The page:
Celgene is expanding its nearly two-year-old cancer collaboration with Sutro Biopharma to discover and develop multispecific antibodies and antibody-drug conjugates (ADCs). The companies agreed to move into the promising area of immuno-oncology products and double the maximum that Sutro stands to generate from the partnership to more than $1 billion, plus the possibility of being acquired by the biotech giant.
Sutro—which announced the expanded collaboration today—disclosed that the partners will focus on established immuno-oncology targets such as PD-1 and PD-L1, as well as new undisclosed targets, using Sutro’s Xpress CF™ and Xpress CF+™ cell-free biologics development platforms.
After an initial period, Celgene will have the exclusive option during the expanded collaboration to acquire Sutro—including rights to all Sutro-owned programs at that time—on prespecified terms.
“Substantive progress and unique advantages of Sutro’s platform have led us to expand and extend our relationship, as a key capability supporting our emerging immuno-oncology pipeline,” Thomas Daniel, M.D., Celgene’s president, global research and early development, said in a statement. “We see this collaboration as a unique opportunity to accelerate the evaluation and development of important products in this and other strategic areas of high potential impact.”
In 2012, Sutro and Celgene launched their collaboration to design and develop ADCs and bispecific antibodies for two undisclosed targets and to manufacture a Celgene antibody. The deal was anticipated to have generated up to $500 million for Sutro.
Under their expanded collaboration, Sutro will be responsible for discovery and early preclinical development of all collaboration multispecific antibodies and ADCs, plus the manufacturing of preclinical product candidates. Sutro and Celgene was expected to hammer out a clinical and commercial supply agreement for collaboration products.
But if Celgene does not exercise that option, the biotech may still take responsibility for global development and commercialization. Celgene will have worldwide rights to all collaboration products, except for those for which Sutro retains U.S. development and commercialization rights. Sutro retains worldwide rights to product candidates not licensed to Celgene.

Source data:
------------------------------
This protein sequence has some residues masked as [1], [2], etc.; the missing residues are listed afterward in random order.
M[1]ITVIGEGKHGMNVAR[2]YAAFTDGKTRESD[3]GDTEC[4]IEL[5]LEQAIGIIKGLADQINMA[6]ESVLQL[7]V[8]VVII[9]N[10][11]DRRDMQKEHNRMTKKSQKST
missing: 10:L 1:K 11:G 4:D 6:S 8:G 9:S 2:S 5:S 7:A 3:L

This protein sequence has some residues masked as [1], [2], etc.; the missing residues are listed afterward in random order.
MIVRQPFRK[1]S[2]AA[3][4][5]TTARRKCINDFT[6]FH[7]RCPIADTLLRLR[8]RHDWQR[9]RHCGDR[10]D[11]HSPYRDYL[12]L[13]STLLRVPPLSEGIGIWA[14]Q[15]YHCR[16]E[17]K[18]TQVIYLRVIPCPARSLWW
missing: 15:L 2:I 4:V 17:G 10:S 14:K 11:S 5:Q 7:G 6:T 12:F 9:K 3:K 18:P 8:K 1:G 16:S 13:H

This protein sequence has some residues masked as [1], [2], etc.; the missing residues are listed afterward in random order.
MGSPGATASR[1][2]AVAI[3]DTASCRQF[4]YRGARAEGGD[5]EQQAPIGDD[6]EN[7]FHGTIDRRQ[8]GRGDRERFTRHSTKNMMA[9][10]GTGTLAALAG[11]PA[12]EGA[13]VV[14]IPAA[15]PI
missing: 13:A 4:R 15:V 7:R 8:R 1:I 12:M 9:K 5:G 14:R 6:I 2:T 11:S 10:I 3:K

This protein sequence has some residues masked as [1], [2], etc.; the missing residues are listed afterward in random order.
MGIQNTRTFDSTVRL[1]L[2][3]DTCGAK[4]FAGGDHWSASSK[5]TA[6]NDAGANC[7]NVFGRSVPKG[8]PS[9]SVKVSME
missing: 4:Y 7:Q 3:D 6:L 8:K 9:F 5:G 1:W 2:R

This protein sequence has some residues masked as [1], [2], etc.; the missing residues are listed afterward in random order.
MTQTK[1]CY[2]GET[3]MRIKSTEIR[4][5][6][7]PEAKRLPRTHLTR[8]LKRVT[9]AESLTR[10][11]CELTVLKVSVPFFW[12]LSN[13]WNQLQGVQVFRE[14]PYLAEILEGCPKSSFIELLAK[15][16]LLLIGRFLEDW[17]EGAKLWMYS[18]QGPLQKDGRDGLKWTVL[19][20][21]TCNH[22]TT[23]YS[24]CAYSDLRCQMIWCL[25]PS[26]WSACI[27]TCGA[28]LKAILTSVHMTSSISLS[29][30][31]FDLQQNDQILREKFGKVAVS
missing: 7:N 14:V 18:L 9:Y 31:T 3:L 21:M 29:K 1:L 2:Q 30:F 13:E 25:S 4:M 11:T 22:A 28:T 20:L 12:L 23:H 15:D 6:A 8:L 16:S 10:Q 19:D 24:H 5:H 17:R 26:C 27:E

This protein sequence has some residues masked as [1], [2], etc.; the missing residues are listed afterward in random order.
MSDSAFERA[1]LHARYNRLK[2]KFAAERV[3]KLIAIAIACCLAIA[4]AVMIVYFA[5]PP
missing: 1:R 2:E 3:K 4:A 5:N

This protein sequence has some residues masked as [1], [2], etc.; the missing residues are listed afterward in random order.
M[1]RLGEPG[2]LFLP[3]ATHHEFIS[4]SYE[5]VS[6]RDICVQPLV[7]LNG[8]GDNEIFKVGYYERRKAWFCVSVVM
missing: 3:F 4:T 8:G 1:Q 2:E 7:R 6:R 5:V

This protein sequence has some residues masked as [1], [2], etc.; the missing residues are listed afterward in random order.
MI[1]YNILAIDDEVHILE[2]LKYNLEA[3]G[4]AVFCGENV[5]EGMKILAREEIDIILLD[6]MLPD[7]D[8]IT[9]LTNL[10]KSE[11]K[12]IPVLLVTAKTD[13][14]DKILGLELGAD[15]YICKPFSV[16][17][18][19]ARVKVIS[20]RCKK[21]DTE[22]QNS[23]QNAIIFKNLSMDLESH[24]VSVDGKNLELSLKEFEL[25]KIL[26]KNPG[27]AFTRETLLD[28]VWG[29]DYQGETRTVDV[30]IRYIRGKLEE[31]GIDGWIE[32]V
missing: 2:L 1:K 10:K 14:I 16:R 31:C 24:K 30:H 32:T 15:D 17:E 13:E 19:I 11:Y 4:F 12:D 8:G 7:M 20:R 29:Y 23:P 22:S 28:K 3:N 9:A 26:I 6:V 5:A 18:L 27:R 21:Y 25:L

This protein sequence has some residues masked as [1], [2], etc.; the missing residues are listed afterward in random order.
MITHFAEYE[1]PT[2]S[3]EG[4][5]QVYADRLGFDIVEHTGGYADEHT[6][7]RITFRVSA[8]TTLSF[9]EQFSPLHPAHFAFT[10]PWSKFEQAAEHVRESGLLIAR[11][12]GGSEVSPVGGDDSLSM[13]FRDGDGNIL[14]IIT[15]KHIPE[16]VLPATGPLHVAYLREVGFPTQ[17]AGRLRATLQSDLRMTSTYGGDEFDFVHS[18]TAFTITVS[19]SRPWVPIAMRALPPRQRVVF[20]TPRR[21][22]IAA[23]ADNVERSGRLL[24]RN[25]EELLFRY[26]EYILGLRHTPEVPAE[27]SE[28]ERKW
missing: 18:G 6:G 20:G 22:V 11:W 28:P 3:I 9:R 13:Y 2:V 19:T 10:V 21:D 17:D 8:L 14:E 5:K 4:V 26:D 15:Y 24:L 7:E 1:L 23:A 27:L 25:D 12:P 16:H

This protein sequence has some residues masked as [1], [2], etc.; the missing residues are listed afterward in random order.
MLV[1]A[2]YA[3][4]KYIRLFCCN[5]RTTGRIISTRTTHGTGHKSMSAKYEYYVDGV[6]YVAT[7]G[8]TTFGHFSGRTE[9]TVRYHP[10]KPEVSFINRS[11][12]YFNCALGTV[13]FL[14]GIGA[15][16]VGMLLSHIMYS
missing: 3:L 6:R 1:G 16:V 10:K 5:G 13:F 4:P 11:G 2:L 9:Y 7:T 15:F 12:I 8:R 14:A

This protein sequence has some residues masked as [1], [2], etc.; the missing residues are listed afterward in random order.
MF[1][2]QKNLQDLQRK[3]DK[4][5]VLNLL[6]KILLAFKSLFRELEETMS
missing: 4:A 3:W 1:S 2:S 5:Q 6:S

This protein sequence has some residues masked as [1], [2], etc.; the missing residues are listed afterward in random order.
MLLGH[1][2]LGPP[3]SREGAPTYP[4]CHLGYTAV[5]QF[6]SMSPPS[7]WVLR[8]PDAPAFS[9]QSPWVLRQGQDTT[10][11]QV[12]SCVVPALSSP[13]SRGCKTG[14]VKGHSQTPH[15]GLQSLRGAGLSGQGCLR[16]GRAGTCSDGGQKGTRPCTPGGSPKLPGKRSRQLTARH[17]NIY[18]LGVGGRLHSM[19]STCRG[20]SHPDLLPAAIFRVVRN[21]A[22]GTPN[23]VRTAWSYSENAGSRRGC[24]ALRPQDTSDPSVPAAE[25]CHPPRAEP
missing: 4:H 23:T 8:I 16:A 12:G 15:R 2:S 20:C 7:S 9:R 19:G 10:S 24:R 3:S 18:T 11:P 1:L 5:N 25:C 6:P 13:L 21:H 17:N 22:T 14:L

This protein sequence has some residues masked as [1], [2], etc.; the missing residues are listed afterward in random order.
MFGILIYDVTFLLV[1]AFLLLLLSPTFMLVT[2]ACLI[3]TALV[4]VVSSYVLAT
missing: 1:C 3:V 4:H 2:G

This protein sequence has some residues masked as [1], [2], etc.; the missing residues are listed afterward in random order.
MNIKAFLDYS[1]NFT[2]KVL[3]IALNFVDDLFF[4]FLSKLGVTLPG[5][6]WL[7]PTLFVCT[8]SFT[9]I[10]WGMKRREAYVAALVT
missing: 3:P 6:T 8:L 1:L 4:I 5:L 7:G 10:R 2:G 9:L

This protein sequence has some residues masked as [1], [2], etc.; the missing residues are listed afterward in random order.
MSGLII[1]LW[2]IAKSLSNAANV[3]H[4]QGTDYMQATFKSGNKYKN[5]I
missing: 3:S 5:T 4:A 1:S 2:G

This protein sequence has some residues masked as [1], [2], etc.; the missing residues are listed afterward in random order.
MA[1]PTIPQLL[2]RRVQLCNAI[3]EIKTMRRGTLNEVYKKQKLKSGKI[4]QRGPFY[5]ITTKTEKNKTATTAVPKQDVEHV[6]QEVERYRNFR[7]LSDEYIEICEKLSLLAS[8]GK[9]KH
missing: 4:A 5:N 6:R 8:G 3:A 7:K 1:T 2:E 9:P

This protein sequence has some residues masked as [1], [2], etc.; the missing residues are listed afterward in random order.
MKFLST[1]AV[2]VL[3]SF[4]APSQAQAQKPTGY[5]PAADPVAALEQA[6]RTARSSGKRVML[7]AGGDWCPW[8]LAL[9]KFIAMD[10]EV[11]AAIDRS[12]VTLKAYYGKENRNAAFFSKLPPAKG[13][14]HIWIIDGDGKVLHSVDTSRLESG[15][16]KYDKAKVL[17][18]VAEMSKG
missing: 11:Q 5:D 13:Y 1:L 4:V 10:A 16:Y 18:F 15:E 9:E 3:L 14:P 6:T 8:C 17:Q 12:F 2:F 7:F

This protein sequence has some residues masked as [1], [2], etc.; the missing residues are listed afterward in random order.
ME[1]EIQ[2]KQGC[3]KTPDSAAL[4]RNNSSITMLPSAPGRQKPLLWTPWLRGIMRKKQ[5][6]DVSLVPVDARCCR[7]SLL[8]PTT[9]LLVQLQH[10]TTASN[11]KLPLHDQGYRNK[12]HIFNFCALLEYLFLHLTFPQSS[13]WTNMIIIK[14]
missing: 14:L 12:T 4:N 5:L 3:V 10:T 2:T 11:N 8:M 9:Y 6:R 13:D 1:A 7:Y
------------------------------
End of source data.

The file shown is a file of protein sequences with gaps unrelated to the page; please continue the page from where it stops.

In return, Celgene agreed to pay Sutro $95 million upfront, including an equity investment; another up to $90 million during the initial research term, including payments for manufacturing-related and productivity milestones. Celgene also has an option to extend the collaboration beyond the initial research term in exchange for an additional undisclosed payment.
Sutro could gain more than $1 billion across all product candidates tied to achieving clinical and regulatory milestones, as well as royalties on product sales resulting from the collaboration.
“This multi-year collaboration agreement reflects Celgene’s commitment to our highly collaborative relationship, the significant progress we have made in exploring best-in class multispecific antibodies and ADCs using Sutro’s cell-free protein synthesis platform, and the value of our early pipeline of multispecific antibodies targeting immuno-oncology pathways,” said William Newell, CEO of Sutro Biopharma.
Sutro’s Xpress CF platforms use biochemical synthesis technology designed to allow for rapid and systematic exploration of numerous protein drug variants to identify drug candidates. Once the candidates are identified, Sutro says, it can scale up their production to commercial levels rapidly and predictably. In addition to Celgene, the technology has attracted big pharma partners that include Merck KGaA, which has teamed up to develop “multiple” oncology ADCs; and Pfizer, with which Sutro has teamed up to develop an undisclosed peptide therapeutic.
Sutro has also announced vaccine collaborations in January 2013 with Sanofi Pasteur to use Xpress CF to produce two undisclosed candidates, and on Jan. 8 of this year with Johnson & Johnson. Sutro joined J&J’s venture capital subsidiary Johnson & Johnson Development to co-fund SutroVax, which will apply Xpress CF to develop new vaccines for a broad range of disease targets, the companies said.